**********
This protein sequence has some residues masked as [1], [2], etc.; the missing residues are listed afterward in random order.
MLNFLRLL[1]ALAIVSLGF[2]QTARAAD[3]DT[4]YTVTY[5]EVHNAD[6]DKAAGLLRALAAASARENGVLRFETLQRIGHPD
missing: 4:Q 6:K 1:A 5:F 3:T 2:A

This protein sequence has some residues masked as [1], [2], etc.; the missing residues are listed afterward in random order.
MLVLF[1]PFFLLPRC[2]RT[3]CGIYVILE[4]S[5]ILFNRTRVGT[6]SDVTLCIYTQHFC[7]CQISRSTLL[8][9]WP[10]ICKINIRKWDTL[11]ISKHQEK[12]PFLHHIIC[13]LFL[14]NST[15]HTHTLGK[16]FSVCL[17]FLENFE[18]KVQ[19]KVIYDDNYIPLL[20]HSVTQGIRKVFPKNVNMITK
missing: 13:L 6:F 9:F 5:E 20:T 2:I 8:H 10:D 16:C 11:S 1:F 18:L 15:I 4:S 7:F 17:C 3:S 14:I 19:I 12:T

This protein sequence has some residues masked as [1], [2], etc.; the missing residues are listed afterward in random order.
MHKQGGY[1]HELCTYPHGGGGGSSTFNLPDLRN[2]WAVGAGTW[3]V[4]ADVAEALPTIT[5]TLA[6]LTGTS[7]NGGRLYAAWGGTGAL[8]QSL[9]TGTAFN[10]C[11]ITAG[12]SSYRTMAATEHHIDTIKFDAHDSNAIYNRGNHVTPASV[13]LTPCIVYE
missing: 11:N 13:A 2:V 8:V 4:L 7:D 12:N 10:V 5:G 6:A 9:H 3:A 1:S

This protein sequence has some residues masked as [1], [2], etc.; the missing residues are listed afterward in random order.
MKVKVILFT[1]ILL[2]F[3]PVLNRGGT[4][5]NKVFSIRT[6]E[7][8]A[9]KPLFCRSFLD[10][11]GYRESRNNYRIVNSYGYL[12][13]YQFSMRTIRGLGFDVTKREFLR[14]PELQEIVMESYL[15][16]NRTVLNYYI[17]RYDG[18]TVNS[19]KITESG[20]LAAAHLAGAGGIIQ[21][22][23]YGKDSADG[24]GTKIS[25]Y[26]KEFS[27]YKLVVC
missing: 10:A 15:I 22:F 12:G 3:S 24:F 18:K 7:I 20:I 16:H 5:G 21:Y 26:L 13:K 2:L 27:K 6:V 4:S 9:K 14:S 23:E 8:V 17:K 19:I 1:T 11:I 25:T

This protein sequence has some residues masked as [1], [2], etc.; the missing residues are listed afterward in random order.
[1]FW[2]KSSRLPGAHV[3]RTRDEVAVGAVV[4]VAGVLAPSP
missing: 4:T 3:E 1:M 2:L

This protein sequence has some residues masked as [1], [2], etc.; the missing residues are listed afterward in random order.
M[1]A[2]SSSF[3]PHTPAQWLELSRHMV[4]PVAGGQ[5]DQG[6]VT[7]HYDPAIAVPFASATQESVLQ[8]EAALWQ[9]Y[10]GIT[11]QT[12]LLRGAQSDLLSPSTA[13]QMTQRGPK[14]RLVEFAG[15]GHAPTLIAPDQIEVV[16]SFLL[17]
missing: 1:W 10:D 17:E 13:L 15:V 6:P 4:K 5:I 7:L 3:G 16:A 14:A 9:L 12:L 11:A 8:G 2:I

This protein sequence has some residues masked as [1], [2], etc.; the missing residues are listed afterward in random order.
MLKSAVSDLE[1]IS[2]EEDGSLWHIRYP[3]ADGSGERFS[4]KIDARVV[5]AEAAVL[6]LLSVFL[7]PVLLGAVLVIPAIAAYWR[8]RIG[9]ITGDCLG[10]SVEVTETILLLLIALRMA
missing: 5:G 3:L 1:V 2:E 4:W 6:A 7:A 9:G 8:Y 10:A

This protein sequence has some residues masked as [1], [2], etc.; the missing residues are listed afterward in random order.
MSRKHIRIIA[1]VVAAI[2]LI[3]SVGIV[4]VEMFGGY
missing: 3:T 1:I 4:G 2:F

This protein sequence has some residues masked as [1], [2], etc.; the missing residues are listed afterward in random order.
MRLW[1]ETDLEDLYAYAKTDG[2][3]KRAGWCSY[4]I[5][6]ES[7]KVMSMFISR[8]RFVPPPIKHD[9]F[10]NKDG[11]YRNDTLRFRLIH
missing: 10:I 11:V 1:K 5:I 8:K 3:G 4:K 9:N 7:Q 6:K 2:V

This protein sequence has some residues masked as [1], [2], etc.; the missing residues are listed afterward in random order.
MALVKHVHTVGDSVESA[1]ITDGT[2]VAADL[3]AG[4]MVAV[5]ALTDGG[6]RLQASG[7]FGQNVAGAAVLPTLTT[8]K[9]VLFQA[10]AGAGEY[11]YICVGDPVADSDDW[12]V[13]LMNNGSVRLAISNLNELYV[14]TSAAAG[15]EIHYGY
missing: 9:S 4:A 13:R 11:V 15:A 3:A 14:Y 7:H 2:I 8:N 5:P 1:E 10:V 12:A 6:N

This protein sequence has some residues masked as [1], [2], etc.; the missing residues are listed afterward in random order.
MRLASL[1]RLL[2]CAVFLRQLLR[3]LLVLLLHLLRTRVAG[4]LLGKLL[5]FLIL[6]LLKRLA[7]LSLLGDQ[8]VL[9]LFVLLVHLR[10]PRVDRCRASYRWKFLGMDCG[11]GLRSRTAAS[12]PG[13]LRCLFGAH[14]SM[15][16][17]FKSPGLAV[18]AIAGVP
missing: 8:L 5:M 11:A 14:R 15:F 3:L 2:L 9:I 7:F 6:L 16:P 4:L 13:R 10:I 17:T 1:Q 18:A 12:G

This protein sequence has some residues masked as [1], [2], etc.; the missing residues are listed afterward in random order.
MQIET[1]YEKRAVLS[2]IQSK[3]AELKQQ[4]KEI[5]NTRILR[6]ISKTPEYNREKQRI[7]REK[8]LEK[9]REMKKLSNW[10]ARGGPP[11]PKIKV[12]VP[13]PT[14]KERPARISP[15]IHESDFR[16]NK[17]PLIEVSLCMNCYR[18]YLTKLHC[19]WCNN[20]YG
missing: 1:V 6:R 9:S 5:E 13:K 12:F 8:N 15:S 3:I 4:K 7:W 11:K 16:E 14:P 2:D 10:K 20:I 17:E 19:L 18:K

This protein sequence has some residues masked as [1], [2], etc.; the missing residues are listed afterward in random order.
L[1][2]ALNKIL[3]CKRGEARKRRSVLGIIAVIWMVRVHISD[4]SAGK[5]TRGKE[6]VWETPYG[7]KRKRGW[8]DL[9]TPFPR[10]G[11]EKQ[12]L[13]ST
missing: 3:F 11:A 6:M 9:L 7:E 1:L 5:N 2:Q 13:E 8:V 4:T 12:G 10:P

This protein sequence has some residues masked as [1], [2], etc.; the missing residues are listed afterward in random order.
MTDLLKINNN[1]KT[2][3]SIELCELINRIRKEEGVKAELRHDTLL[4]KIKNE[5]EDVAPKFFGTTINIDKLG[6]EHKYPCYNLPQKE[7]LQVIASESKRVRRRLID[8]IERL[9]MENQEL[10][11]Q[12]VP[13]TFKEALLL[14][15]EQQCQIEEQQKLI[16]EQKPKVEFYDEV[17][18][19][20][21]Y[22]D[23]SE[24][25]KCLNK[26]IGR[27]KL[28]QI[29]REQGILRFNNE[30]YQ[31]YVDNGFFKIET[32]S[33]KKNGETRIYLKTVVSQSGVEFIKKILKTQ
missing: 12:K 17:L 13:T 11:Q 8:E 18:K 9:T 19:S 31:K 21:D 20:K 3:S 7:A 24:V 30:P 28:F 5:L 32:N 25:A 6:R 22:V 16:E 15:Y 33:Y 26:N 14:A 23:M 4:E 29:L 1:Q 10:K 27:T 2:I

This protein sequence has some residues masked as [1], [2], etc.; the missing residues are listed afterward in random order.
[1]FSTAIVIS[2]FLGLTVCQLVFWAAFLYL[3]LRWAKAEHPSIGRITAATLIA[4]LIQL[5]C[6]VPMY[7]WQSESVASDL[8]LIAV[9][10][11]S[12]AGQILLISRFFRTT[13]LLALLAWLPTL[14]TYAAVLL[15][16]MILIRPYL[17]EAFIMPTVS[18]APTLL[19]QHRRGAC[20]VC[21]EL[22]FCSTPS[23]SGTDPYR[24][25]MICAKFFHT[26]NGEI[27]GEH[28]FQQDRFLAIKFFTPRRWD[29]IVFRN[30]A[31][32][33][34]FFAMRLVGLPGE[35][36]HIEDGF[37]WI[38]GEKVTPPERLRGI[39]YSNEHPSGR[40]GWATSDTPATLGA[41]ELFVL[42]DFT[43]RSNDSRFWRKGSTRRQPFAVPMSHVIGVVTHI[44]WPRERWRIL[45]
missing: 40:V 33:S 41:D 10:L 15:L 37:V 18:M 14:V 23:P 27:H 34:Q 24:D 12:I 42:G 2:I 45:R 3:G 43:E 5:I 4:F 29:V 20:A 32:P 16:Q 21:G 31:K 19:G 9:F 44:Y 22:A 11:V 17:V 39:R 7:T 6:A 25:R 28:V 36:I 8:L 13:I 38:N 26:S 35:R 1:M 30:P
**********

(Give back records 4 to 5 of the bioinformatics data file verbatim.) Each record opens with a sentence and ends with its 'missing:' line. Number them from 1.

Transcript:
This protein sequence has some residues masked as [1], [2], etc.; the missing residues are listed afterward in random order.
MKVKVILFT[1]ILL[2]F[3]PVLNRGGT[4][5]NKVFSIRT[6]E[7][8]A[9]KPLFCRSFLD[10][11]GYRESRNNYRIVNSYGYL[12][13]YQFSMRTIRGLGFDVTKREFLR[14]PELQEIVMESYL[15][16]NRTVLNYYI[17]RYDG[18]TVNS[19]KITESG[20]LAAAHLAGAGGIIQ[21][22][23]YGKDSADG[24]GTKIS[25]Y[26]KEFS[27]YKLVVC
missing: 10:A 15:I 22:F 12:G 3:S 24:F 18:K 7:I 20:I 16:H 5:G 21:Y 26:L 13:K 2:L 27:K 6:V 4:S 9:K 14:S 23:E 8:V 17:K 19:I 1:T 11:I 25:T

This protein sequence has some residues masked as [1], [2], etc.; the missing residues are listed afterward in random order.
[1]FW[2]KSSRLPGAHV[3]RTRDEVAVGAVV[4]VAGVLAPSP
missing: 4:T 3:E 1:M 2:L